And so at that stage there were three children. Alan was the oldest and he was born in 1924 I think it was – something like that. And Maurice … Alan Hayden Downer, and Maurice Hughes Downer. Maurice was born in 1931 I think – these details might need checking. And then I was born in 1934. So there was the three of us – attended … I started off when I was young … I was seven when we came here, and I went to Central School because I wasn’t old enough to ride a bike at that stage. And so my brothers used to go in to the High School which was nearby. They used to dub [double] me there. And then I ended up going to Mahora – I didn’t find Central School very happy for some reason or other. When I was able to ride a bike I shifted to Mahora School for some years, and then ending up at the Hastings High School which was a co-ed in those days.
At some stage around Bible Class days at the Methodist Church in Hastings, there was a nice young lady there whose name was Jill, and we found we got on quite well together. And so that’s carried on eventually to marriage, and – which we’ve now had sixty-five years. In the days of course we biked a lot … didn’t have vehicles and things. But anyway, things blossomed and we eventually got married on the 1st December.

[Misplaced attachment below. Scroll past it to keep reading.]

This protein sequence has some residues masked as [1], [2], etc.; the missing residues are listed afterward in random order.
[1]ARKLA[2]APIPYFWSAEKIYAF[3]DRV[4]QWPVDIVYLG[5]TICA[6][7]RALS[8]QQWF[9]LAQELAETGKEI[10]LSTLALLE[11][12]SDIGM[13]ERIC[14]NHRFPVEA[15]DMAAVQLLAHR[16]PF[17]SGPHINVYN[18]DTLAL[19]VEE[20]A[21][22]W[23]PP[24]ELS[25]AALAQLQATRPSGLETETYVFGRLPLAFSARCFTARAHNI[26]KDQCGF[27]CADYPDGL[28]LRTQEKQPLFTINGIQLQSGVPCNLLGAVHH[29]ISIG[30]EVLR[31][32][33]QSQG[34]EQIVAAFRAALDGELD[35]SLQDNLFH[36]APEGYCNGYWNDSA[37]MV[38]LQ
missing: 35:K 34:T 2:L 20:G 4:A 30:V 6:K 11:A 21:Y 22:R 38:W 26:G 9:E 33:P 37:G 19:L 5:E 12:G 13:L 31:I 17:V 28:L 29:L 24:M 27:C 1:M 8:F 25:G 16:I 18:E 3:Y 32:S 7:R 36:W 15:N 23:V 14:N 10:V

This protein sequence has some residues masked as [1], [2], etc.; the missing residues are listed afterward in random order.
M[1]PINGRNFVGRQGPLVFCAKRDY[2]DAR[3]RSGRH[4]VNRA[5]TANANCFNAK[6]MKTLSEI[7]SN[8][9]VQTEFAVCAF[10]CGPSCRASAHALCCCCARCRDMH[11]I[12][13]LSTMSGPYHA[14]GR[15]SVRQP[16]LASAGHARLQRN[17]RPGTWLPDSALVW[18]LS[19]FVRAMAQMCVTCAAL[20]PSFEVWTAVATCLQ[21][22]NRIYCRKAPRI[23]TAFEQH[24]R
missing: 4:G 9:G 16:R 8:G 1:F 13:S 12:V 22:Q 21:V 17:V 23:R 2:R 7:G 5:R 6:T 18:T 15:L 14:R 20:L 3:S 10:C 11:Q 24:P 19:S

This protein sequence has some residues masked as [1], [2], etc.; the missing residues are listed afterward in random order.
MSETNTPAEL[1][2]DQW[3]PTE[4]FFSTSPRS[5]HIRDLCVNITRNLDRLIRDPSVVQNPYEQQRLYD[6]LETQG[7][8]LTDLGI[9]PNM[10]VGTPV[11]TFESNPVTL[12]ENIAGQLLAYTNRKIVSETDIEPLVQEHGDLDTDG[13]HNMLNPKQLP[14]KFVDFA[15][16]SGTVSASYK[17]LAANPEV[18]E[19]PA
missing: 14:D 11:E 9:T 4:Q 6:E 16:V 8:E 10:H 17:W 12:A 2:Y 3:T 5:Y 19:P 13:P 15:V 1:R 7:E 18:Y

Okay, at this stage Jill can tell us where her folks came from. Jill?
Jill: My father was born at Pakowhai, and lived at Pakowhai all his life until he married my mother and even lived there then. He had six sisters who had to be kept on the farm, and Dad was the only son.
Where was the farm?
The farm was in …
Bruce: Links Road.
Jill: … and it was about … before Franklin Road, ‘cause one of the girls married a Franklin and I think still is there. It might be cut down – there was a great big tree at the gate, all knots and goodness knows what – and their house was nearly falling down with borer. And they were there. I think my grandfather was adopted coming over on the boat from England. His parents died or something, and so someone adopted him. I think his name was still … he [was] still named White. Well there’s a thing – I’ve got a great big spiel on it, but you know, nobody wants to look at that. And as far as I know that’s, you know, the history.
Dad had too many kids too quick, and there was no room for them on the farm any longer, but he still had to work on the farm ‘cause the girls didn’t work. Did all the housework and – you know. And so then they shifted down to rent a house opposite the Pakowhai store, right in the back – it belonged to Gilleans, or it belonged to Gilleans when I remember it.
So that was that, that was okay, but then of course they got … I was number five, and the Government turned National. My father and mother will never vote National – they would never vote National – because they put them on these farms and they hadn’t got a house, they had no money to do it with, so they had to live in a tent for a while and then gradually built. Then they had to pump all their own water all the time I know. Right on the creek we were, not quite at the end but just as it went round the bend. And the big ones biked to Parkvale School.